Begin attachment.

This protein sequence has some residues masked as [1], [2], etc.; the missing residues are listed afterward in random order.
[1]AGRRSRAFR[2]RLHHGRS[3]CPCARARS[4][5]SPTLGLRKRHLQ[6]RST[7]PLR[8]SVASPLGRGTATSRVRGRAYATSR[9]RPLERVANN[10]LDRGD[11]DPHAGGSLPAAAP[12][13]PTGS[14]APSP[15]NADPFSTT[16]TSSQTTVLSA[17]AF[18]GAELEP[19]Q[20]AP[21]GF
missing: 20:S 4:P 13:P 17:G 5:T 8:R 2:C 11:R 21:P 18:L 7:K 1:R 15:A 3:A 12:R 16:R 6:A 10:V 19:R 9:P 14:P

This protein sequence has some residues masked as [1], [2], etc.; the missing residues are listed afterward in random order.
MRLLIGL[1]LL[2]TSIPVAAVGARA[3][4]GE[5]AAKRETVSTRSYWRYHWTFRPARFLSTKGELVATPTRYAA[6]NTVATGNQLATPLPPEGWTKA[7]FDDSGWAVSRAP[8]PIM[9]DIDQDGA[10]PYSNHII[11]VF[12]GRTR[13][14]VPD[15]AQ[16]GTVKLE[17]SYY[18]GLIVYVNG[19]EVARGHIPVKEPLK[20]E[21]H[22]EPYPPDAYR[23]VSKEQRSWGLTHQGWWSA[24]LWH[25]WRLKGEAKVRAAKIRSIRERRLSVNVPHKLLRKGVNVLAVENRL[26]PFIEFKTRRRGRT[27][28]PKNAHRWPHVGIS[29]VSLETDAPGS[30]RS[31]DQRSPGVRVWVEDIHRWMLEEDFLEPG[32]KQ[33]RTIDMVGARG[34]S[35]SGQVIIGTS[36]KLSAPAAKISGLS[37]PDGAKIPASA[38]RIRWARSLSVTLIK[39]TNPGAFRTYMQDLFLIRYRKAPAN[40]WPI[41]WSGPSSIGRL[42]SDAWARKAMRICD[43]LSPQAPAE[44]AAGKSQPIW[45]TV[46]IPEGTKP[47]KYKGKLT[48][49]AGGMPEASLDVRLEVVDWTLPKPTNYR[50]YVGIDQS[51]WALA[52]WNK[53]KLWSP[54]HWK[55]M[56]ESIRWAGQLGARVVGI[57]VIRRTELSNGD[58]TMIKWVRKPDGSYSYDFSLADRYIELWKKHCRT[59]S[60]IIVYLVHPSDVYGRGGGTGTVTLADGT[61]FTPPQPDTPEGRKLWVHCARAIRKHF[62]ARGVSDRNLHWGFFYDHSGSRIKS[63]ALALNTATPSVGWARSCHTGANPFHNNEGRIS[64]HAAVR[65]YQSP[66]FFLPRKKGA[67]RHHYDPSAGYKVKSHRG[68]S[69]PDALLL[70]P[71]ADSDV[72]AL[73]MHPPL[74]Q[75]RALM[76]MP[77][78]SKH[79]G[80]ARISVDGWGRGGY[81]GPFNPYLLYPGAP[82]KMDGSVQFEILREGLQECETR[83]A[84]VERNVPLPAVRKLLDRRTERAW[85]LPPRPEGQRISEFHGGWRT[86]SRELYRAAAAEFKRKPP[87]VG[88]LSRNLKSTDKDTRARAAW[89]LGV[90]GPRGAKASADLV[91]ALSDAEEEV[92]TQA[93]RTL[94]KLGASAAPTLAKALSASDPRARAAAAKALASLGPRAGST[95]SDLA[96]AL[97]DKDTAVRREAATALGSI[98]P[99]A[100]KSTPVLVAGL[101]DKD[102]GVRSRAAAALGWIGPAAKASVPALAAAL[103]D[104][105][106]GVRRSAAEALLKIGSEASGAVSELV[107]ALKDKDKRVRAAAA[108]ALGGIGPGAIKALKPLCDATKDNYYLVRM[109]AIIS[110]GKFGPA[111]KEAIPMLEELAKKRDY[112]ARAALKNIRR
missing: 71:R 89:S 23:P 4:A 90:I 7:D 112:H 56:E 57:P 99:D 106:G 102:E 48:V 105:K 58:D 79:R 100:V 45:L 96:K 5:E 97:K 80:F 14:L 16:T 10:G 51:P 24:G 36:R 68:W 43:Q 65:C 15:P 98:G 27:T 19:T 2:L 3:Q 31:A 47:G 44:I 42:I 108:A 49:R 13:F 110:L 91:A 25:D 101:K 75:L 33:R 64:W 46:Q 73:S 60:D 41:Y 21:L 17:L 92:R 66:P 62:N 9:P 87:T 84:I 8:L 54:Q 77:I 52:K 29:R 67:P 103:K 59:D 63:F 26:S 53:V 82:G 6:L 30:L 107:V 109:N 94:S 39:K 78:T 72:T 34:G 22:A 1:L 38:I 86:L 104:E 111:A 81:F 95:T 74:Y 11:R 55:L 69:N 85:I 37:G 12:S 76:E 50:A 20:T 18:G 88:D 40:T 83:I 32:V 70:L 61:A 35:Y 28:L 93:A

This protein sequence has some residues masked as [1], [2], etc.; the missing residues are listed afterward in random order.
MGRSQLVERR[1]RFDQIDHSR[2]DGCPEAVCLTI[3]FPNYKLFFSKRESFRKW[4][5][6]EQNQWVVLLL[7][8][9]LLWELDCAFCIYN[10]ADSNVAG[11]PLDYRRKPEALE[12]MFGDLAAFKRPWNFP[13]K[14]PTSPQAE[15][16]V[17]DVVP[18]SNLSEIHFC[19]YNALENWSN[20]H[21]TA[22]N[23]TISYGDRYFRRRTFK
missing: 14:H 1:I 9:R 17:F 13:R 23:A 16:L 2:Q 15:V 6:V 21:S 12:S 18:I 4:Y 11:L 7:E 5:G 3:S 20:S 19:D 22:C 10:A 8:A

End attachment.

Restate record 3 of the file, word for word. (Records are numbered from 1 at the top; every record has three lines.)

This protein sequence has some residues masked as [1], [2], etc.; the missing residues are listed afterward in random order.
MGRSQLVERR[1]RFDQIDHSR[2]DGCPEAVCLTI[3]FPNYKLFFSKRESFRKW[4][5][6]EQNQWVVLLL[7][8][9]LLWELDCAFCIYN[10]ADSNVAG[11]PLDYRRKPEALE[12]MFGDLAAFKRPWNFP[13]K[14]PTSPQAE[15][16]V[17]DVVP[18]SNLSEIHFC[19]YNALENWSN[20]H[21]TA[22]N[23]TISYGDRYFRRRTFK
missing: 14:H 1:I 9:R 17:F 13:R 23:A 16:L 2:Q 15:V 6:V 21:S 12:S 18:I 4:Y 11:L 7:E 5:G 3:S 20:S 19:D 22:C 10:A 8:A